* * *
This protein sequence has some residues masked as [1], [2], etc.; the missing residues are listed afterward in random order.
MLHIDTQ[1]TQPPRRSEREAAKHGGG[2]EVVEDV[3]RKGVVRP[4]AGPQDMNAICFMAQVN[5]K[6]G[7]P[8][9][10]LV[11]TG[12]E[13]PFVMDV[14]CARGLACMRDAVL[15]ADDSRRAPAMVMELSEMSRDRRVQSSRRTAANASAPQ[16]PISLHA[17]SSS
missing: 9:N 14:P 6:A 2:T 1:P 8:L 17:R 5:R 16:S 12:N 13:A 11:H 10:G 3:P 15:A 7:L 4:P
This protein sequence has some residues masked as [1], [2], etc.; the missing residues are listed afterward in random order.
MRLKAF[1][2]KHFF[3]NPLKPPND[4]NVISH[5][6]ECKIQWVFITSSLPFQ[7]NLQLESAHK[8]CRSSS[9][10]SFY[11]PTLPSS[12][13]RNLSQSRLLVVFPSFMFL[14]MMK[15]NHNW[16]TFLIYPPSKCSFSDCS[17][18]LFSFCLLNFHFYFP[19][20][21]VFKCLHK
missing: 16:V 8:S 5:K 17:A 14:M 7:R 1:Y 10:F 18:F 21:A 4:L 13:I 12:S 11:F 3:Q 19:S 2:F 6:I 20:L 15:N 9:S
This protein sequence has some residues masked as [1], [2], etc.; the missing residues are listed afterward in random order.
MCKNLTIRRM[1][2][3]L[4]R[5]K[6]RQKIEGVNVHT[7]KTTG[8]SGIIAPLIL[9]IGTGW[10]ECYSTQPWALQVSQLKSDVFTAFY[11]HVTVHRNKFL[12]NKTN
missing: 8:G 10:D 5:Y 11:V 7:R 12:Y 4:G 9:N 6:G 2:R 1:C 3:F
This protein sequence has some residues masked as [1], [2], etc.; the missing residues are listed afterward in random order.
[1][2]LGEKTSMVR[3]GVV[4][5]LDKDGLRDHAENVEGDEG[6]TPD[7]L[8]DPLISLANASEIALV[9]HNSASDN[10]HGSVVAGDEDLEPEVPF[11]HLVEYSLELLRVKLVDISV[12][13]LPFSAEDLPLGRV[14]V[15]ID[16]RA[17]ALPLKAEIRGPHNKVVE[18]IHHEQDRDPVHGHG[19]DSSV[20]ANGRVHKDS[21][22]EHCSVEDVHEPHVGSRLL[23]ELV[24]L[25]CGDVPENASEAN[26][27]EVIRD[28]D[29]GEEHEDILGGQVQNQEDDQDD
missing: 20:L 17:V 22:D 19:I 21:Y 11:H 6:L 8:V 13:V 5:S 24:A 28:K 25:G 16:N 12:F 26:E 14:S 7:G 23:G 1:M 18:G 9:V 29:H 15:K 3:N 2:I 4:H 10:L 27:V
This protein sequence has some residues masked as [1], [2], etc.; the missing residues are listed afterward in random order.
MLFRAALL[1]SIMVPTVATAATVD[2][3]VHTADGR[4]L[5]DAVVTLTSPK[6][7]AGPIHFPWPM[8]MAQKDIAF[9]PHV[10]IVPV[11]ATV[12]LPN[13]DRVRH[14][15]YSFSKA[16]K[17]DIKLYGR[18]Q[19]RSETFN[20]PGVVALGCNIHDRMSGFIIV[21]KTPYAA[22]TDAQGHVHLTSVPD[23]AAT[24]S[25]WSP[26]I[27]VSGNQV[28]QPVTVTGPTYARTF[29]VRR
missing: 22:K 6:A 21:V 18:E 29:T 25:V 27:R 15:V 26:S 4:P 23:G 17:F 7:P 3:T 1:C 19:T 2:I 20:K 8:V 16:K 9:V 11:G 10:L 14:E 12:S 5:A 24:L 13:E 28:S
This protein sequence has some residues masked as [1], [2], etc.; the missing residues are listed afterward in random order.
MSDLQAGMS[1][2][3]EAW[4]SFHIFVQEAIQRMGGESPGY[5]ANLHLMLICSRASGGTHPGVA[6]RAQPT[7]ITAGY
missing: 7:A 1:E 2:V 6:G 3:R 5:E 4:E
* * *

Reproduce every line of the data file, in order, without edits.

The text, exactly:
This protein sequence has some residues masked as [1], [2], etc.; the missing residues are listed afterward in random order.
MLHIDTQ[1]TQPPRRSEREAAKHGGG[2]EVVEDV[3]RKGVVRP[4]AGPQDMNAICFMAQVN[5]K[6]G[7]P[8][9][10]LV[11]TG[12]E[13]PFVMDV[14]CARGLACMRDAVL[15]ADDSRRAPAMVMELSEMSRDRRVQSSRRTAANASAPQ[16]PISLHA[17]SSS
missing: 9:N 14:P 6:A 2:T 1:P 8:L 17:R 5:R 16:S 12:N 13:A 11:H 10:G 3:P 15:A 7:L 4:P
This protein sequence has some residues masked as [1], [2], etc.; the missing residues are listed afterward in random order.
MRLKAF[1][2]KHFF[3]NPLKPPND[4]NVISH[5][6]ECKIQWVFITSSLPFQ[7]NLQLESAHK[8]CRSSS[9][10]SFY[11]PTLPSS[12][13]RNLSQSRLLVVFPSFMFL[14]MMK[15]NHNW[16]TFLIYPPSKCSFSDCS[17][18]LFSFCLLNFHFYFP[19][20][21]VFKCLHK
missing: 16:V 8:S 5:K 17:A 14:M 7:R 1:Y 10:F 18:F 21:A 4:L 13:I 12:S 11:F 3:Q 19:S 2:F 6:I 20:L 15:N 9:S
This protein sequence has some residues masked as [1], [2], etc.; the missing residues are listed afterward in random order.
MCKNLTIRRM[1][2][3]L[4]R[5]K[6]RQKIEGVNVHT[7]KTTG[8]SGIIAPLIL[9]IGTGW[10]ECYSTQPWALQVSQLKSDVFTAFY[11]HVTVHRNKFL[12]NKTN
missing: 8:G 10:D 5:Y 11:V 7:R 12:Y 4:G 9:N 6:G 2:R 1:C 3:F
This protein sequence has some residues masked as [1], [2], etc.; the missing residues are listed afterward in random order.
[1][2]LGEKTSMVR[3]GVV[4][5]LDKDGLRDHAENVEGDEG[6]TPD[7]L[8]DPLISLANASEIALV[9]HNSASDN[10]HGSVVAGDEDLEPEVPF[11]HLVEYSLELLRVKLVDISV[12][13]LPFSAEDLPLGRV[14]V[15]ID[16]RA[17]ALPLKAEIRGPHNKVVE[18]IHHEQDRDPVHGHG[19]DSSV[20]ANGRVHKDS[21][22]EHCSVEDVHEPHVGSRLL[23]ELV[24]L[25]CGDVPENASEAN[26][27]EVIRD[28]D[29]GEEHEDILGGQVQNQEDDQDD
missing: 20:L 17:V 22:D 19:I 21:Y 11:H 6:L 8:V 13:V 5:S 24:A 28:K 25:G 16:N 12:F 26:E 14:S 7:G 23:G 1:M 18:G 9:V 29:H 15:K 3:N 2:I 4:H 10:L 27:V
This protein sequence has some residues masked as [1], [2], etc.; the missing residues are listed afterward in random order.
MLFRAALL[1]SIMVPTVATAATVD[2][3]VHTADGR[4]L[5]DAVVTLTSPK[6][7]AGPIHFPWPM[8]MAQKDIAF[9]PHV[10]IVPV[11]ATV[12]LPN[13]DRVRH[14][15]YSFSKA[16]K[17]DIKLYGR[18]Q[19]RSETFN[20]PGVVALGCNIHDRMSGFIIV[21]KTPYAA[22]TDAQGHVHLTSVPD[23]AAT[24]S[25]WSP[26]I[27]VSGNQV[28]QPVTVTGPTYARTF[29]VRR
missing: 22:K 6:A 21:V 18:E 29:T 25:V 27:R 15:V 26:S 4:P 23:G 17:F 7:P 3:T 1:C 19:T 2:I 20:K 8:V 16:K 9:V 11:G 10:L 14:E 12:S 5:A 24:L 13:E 28:S
This protein sequence has some residues masked as [1], [2], etc.; the missing residues are listed afterward in random order.
MSDLQAGMS[1][2][3]EAW[4]SFHIFVQEAIQRMGGESPGY[5]ANLHLMLICSRASGGTHPGVA[6]RAQPT[7]ITAGY
missing: 7:A 1:E 2:V 6:G 3:R 5:E 4:E